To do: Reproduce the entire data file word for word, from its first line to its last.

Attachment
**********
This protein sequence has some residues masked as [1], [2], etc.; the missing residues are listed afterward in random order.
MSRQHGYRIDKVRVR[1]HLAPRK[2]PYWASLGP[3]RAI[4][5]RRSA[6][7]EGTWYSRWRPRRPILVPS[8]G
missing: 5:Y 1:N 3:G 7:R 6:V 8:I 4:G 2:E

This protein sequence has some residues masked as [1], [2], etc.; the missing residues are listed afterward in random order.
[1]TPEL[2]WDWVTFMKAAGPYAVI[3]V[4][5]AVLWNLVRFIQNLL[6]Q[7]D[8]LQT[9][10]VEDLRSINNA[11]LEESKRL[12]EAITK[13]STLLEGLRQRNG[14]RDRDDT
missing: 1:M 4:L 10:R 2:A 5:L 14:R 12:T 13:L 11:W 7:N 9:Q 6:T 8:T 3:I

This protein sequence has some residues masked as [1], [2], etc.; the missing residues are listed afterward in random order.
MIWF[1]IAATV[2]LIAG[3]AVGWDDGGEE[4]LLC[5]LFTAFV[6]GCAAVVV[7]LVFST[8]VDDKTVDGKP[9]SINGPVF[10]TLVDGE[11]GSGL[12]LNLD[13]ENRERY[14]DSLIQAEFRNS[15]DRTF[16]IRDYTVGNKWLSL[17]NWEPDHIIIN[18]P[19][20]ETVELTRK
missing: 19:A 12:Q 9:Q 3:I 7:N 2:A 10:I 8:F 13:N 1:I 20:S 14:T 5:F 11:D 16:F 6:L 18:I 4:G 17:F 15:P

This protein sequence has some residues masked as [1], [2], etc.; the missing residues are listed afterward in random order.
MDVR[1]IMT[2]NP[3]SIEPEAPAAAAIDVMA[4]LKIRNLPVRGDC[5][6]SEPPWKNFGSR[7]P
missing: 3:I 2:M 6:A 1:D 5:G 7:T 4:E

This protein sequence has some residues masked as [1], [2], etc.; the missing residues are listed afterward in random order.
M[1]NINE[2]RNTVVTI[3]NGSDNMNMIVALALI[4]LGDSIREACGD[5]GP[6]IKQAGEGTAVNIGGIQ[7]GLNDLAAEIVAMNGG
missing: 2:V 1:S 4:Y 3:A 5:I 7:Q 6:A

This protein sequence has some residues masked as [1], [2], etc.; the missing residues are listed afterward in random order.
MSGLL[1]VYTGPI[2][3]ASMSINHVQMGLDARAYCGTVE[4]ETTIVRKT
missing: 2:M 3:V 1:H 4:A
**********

This protein sequence has some residues masked as [1], [2], etc.; the missing residues are listed afterward in random order.
MSRQHGYRIDKVRVR[1]HLAPRK[2]PYWASLGP[3]RAI[4][5]RRSA[6][7]EGTWYSRWRPRRPILVPS[8]G
missing: 5:Y 1:N 3:G 7:R 6:V 8:I 4:G 2:E

This protein sequence has some residues masked as [1], [2], etc.; the missing residues are listed afterward in random order.
[1]TPEL[2]WDWVTFMKAAGPYAVI[3]V[4][5]AVLWNLVRFIQNLL[6]Q[7]D[8]LQT[9][10]VEDLRSINNA[11]LEESKRL[12]EAITK[13]STLLEGLRQRNG[14]RDRDDT
missing: 1:M 4:L 10:R 2:A 5:L 14:R 12:T 13:L 11:W 7:N 9:Q 6:T 8:T 3:I

This protein sequence has some residues masked as [1], [2], etc.; the missing residues are listed afterward in random order.
MIWF[1]IAATV[2]LIAG[3]AVGWDDGGEE[4]LLC[5]LFTAFV[6]GCAAVVV[7]LVFST[8]VDDKTVDGKP[9]SINGPVF[10]TLVDGE[11]GSGL[12]LNLD[13]ENRERY[14]DSLIQAEFRNS[15]DRTF[16]IRDYTVGNKWLSL[17]NWEPDHIIIN[18]P[19][20]ETVELTRK
missing: 19:A 12:Q 9:Q 3:I 7:N 2:A 10:I 8:F 13:N 1:I 20:S 14:T 5:F 11:D 16:F 6:L 18:I 4:G 17:F 15:P

This protein sequence has some residues masked as [1], [2], etc.; the missing residues are listed afterward in random order.
MDVR[1]IMT[2]NP[3]SIEPEAPAAAAIDVMA[4]LKIRNLPVRGDC[5][6]SEPPWKNFGSR[7]P
missing: 3:I 2:M 6:A 1:D 5:G 7:T 4:E

This protein sequence has some residues masked as [1], [2], etc.; the missing residues are listed afterward in random order.
M[1]NINE[2]RNTVVTI[3]NGSDNMNMIVALALI[4]LGDSIREACGD[5]GP[6]IKQAGEGTAVNIGGIQ[7]GLNDLAAEIVAMNGG
missing: 2:V 1:S 4:Y 3:A 5:I 7:Q 6:A

This protein sequence has some residues masked as [1], [2], etc.; the missing residues are listed afterward in random order.
MSGLL[1]VYTGPI[2][3]ASMSINHVQMGLDARAYCGTVE[4]ETTIVRKT
missing: 2:M 3:V 1:H 4:A